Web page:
- Este modelo es parte de la colección Invicta Pro Diver - SCUBA
- 2 años de garantía Invicta
Krysterna Crystal [8 MOH]
Although originally patented for use in eyeglass lenses, Krysterna Crystal is also used by the Stührling Original brand in some of its models.
The principle is similar to that used in FlameFusion, but in this case, additional materials are added to make it even more resistant to scratches, although it still falls short of sapphire’s level of hardness. However, it performs better against impacts.
|Case Diameter||47 mm|
|Case Thickness||15 mm|
|Materials||Stainless steel case and leather strap|
|Water Resistance||5 ATM (50 meters)|
Sapphire Crystal [9 MOH]
Sapphire crystal is commonly used in luxury watches. It offers a high level of visibility and transparency, as well as the highest scratch resistance among the different types of watch crystals.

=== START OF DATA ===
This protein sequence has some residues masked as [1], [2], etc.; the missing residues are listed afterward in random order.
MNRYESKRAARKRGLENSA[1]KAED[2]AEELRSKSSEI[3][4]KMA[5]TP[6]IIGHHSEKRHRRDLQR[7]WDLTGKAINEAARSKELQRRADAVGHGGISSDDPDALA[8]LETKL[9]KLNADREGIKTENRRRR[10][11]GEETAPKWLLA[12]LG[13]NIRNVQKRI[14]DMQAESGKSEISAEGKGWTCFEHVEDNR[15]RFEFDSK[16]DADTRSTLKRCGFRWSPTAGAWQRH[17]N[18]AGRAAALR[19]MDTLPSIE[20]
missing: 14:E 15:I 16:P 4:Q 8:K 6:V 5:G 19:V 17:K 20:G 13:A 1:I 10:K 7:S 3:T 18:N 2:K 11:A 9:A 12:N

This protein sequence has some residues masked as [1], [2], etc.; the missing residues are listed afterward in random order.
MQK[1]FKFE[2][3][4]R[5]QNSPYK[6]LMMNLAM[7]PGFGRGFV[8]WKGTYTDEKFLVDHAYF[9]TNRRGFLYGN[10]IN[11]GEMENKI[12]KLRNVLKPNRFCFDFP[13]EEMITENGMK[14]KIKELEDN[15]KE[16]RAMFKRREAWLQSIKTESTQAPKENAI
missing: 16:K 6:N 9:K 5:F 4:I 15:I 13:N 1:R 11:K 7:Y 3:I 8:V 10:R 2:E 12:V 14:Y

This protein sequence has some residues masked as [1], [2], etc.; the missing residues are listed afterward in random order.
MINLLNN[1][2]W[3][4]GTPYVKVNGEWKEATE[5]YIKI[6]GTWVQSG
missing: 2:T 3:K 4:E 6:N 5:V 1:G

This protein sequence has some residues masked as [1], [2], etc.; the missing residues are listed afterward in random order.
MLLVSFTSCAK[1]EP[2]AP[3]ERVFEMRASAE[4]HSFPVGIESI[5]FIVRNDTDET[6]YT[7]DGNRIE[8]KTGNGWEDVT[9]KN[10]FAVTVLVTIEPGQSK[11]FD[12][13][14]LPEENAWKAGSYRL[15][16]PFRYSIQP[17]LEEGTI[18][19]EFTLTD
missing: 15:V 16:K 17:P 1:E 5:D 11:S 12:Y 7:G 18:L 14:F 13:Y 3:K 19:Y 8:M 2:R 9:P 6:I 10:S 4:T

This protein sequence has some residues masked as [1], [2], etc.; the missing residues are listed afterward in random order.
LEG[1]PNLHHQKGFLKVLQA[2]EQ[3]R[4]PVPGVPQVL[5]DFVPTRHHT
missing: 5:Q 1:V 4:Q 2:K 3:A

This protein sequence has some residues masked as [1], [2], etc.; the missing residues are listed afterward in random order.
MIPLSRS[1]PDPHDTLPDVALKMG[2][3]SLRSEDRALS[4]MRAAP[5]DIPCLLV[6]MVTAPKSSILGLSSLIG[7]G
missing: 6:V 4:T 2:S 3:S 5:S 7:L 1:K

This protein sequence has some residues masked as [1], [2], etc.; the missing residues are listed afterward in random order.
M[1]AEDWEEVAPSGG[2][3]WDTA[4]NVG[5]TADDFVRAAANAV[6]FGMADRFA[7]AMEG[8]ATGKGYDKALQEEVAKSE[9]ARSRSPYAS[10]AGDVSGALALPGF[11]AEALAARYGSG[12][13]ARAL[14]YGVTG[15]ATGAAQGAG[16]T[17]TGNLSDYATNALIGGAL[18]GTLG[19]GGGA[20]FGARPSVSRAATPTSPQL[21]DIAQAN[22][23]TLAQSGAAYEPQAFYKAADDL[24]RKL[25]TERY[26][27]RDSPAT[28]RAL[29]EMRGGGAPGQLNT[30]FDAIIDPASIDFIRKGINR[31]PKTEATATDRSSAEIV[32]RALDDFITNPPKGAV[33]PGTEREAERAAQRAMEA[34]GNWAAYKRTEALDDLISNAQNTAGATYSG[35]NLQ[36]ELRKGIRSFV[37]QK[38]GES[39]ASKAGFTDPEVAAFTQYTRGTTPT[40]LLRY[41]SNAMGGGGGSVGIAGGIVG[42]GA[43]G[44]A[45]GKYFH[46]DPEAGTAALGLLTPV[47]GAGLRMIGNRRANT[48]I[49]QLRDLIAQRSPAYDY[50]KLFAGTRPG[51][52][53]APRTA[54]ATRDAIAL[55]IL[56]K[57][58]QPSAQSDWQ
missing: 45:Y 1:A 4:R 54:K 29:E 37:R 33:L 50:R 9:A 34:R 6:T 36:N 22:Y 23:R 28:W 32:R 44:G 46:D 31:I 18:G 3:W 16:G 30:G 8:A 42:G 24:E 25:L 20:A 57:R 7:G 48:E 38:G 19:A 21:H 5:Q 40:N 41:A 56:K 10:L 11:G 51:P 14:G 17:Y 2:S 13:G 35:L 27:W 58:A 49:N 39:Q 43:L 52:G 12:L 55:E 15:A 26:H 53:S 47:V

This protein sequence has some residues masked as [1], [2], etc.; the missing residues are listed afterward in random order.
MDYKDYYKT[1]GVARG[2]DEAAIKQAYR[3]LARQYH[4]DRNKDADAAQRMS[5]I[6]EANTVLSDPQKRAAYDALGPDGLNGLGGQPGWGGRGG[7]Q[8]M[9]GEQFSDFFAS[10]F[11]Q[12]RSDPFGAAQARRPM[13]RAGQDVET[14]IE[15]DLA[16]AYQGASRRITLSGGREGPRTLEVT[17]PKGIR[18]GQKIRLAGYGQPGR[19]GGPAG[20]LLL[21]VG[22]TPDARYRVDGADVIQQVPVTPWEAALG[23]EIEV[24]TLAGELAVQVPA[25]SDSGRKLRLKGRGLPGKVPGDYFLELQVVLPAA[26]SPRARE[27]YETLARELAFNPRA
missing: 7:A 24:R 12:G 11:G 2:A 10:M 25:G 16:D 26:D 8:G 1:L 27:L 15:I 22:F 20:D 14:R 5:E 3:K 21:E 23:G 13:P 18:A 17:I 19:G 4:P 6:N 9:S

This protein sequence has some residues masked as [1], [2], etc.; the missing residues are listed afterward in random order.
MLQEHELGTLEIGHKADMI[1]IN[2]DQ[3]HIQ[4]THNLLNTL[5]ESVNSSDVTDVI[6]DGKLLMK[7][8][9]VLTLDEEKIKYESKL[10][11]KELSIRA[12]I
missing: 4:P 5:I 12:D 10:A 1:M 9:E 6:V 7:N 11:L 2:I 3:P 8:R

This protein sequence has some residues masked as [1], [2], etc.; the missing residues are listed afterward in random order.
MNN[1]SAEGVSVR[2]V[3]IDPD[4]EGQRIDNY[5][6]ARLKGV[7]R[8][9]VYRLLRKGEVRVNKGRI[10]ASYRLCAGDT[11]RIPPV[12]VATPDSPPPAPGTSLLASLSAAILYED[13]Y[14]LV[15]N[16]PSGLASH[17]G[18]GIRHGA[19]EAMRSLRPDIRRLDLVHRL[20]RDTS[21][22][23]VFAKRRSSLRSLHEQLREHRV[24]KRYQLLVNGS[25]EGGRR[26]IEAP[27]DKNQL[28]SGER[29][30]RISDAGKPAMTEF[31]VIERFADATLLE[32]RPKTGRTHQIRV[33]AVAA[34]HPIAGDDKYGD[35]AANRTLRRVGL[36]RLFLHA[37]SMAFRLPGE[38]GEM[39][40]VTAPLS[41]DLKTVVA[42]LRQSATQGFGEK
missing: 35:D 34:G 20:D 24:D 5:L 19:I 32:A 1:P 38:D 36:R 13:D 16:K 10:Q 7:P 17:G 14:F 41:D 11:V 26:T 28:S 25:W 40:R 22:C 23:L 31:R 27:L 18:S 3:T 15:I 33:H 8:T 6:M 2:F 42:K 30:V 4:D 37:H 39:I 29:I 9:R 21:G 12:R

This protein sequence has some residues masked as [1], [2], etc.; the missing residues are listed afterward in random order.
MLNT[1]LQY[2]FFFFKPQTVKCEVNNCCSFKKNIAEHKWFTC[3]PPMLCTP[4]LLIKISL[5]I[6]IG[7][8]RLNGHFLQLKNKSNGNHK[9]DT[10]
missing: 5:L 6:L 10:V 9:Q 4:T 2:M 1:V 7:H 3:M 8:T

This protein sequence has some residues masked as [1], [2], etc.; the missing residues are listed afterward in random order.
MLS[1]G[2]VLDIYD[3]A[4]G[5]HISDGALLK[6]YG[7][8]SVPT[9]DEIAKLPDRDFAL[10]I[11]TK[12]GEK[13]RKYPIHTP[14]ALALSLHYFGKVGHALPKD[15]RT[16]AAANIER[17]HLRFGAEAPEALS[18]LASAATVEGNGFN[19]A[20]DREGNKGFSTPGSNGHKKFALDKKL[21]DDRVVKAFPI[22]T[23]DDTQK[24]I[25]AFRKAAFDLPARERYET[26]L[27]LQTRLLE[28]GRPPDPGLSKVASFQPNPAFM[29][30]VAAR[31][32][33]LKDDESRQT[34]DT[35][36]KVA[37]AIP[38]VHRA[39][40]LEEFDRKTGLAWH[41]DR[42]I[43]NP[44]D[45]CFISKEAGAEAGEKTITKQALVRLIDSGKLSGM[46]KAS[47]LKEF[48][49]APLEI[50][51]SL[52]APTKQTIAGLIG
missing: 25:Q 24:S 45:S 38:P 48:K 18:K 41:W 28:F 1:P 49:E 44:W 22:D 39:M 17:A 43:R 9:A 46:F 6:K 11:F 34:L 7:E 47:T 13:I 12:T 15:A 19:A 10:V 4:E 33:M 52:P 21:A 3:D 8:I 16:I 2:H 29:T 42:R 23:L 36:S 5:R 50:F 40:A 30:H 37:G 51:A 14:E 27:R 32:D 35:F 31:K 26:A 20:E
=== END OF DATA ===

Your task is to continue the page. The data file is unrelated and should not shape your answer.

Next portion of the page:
Modern sapphire crystals are synthetic and much cheaper than natural ones since they can be mass-produced while maintaining the same physical properties.
In theory, being the hardest crystal, it is more prone to breakage from a strong impact. However, it is highly unlikely for a high-end watch with a sapphire crystal to break from such an impact. In reality, it is much easier to scratch ordinary glass than to break a sapphire crystal.
As can be seen in each example, the type of crystal often does not have as much influence on the price as the brand itself. Therefore, it is important to consider the intended use of the watch throughout its lifespan and choose the one that best suits your needs.
In most cases, sapphire crystal tends to be the best option since it is virtually scratch-resistant, and dial abrasions are common. However, it is less likely to experience a strong impact that would break the crystal.
Of course, if you are looking for a watch for diving or extreme work, an easily repairable acrylic crystal may be a better option.
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Last update of links and images on 2023-11-29.